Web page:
Taking Stock, Moving Forward: A Global Economic Outlook:

Positive Indicators and Strategic Measures for the Upcoming Holiday Season

As the months tick away for 2023, businesses are taking stock of global economic conditions, the state of the logistics industry, and supply chain conditions. What’s the status this month, and what can we expect moving into the peak, end-of-year period for holiday shipments?

Of course, there’s no way to predict the exact outcome, because depending on how you balance the short-term and long-term, the myriad and contradicting indicators are a bit more positive than what many economists projected earlier in the year.

On the one hand, you can make case that based on what the Federal Reserve is saying, the U.S. economy is healthy. And it is, by many counts. Or you can track what’s happening in our business specifically, like Craig Fuller does as CEO of FreightWaves, a price-reporting agency focused on the global freight market. He will tell you the overriding theme to the freight market and the overall economy right now is a downcycle – and more than any other moment in time, it is hard to comprehend and draw conclusions where we are going next.

I full-throatedly agree. As you know, we tend to refer to market conditions through rates, and while rates are impacted by many forces, what’s hurting 3PL service providers right now is overcapacity.

In the airfreight market, overcapacity equals lower rates. So will experience greater volumes? The answer is yes, but not necessarily translate in rates at the levels we saw last year.

Long term outlook?

Bolstering our confidence of an ultimate recovery is the fact that the Prime Group of companies are seeing businesses expand in many worldwide markets, reflecting what Benchmark International recently synopsized in its “Global Logistics 2023 Industry Report.” This global M&A firm now projects the global freight and logistics market to grow to $18.69 billion by 2026 at a compound annual growth rate (CAGR) of 4.4 percent.

When looking solely at logistics, the market is expected to reach $6.55 trillion by 2027, growing at a CAGR of 4.7 percent between 2022 and 2027. The report also says that the Asia-Pacific region is the largest in the freight and logistics market, with North America looking to be the fastest-growing region between now and 2027.

“Many economic analysts are increasingly optimistic about the economy because some inflation data has improved and key economic data points like GDP growth, consumer spending, and job creation have been stronger than expected,” the report explains.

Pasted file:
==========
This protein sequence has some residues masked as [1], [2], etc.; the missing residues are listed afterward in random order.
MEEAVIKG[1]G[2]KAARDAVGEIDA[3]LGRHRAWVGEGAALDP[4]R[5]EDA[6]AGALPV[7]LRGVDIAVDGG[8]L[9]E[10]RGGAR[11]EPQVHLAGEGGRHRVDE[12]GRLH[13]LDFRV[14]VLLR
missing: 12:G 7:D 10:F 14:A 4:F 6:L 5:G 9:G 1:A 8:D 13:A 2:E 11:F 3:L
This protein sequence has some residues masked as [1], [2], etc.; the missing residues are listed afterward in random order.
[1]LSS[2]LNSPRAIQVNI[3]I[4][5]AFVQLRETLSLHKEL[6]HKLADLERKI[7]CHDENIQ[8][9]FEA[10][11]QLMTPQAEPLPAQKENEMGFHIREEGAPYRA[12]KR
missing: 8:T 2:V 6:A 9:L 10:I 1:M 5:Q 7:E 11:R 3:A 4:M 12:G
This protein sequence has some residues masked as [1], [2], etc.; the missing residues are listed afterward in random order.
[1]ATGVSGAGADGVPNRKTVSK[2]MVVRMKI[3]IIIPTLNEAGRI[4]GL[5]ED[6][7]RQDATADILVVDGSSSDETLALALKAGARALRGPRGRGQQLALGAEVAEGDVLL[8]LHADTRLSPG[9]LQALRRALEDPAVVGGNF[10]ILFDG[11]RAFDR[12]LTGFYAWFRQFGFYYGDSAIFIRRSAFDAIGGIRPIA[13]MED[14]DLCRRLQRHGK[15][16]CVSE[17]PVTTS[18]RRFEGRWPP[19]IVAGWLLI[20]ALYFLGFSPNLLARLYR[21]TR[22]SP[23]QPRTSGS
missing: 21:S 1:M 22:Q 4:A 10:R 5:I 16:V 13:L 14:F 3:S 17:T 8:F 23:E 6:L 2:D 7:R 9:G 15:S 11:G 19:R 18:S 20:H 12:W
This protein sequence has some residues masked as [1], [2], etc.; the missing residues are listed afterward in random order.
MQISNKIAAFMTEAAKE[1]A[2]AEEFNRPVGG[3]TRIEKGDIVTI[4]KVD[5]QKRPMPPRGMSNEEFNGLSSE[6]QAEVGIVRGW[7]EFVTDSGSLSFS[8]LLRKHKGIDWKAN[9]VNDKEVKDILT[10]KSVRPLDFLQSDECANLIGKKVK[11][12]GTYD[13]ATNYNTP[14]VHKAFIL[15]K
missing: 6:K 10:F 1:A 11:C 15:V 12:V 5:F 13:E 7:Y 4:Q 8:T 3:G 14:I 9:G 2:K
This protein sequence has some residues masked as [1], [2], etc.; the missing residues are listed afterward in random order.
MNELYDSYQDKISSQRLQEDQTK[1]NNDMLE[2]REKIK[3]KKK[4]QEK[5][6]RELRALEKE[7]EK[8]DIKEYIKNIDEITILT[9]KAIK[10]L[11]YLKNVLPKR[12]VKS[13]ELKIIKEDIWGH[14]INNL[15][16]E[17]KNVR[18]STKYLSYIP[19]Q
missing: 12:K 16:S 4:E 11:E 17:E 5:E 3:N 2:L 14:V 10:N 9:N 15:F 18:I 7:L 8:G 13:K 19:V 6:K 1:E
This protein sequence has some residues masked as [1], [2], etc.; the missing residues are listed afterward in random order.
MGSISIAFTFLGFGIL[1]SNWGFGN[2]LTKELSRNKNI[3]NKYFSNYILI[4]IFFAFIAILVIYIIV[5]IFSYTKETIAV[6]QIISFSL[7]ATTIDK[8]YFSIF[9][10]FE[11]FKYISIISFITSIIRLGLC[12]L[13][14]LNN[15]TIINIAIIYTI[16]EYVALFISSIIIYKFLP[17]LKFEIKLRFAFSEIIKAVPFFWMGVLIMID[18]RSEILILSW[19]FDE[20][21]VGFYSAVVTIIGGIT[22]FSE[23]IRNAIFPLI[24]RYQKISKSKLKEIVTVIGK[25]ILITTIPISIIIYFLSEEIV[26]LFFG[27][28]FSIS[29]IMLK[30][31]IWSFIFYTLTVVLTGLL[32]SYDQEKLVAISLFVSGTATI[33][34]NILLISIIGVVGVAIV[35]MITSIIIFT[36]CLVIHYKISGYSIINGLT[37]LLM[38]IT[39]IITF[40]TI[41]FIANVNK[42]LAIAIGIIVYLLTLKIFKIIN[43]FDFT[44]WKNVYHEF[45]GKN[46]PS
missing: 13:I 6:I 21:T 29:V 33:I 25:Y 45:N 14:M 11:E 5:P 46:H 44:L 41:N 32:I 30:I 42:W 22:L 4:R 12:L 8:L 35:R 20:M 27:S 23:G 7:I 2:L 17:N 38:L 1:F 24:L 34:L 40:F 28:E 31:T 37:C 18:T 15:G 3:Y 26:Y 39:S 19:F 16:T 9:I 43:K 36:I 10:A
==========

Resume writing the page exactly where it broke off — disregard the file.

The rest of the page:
In late July 2023, the U.S. Federal Reserve, citing elevated inflation, hiked the target range for the federal funds rate to as much as 5.5 percent. The nation’s central bank also acknowledged that U.S. economic activity has been expanding at a moderate pace, job gains have been robust in recent months, the unemployment rate has remained low, and the U.S. banking system is sound and resilient.

So, can it be best of time and the worst of time all at once? The answer is in the eye of the beholder.

At both Prime Logistics and Prime Fresh Handling, we’re doing our part to smooth supply chain issues by integrating new technology, developing a more diverse portfolio of vendors, adding more close-to-home logistics solutions for customers, enhancing our forecasting, and proactively communicating with customers. We know that safe, smart supply chain access and on-time delivery of your goods to market is paramount for your business.

Advance planning remains critical too. As we enter this lead-up period to the 2023 holiday shopping season, the time is now – in September and October – for our customers to be solidifying shipping preparations for holiday season goods. As we await further progress on the global economic front, let’s get moving to ensure that this year’s peak season sales have every opportunity for success – and good bottom-line performance for your business.

What’s good for your business is good for ours. We are in this together.

~Roger Paredes

CEO Prime Group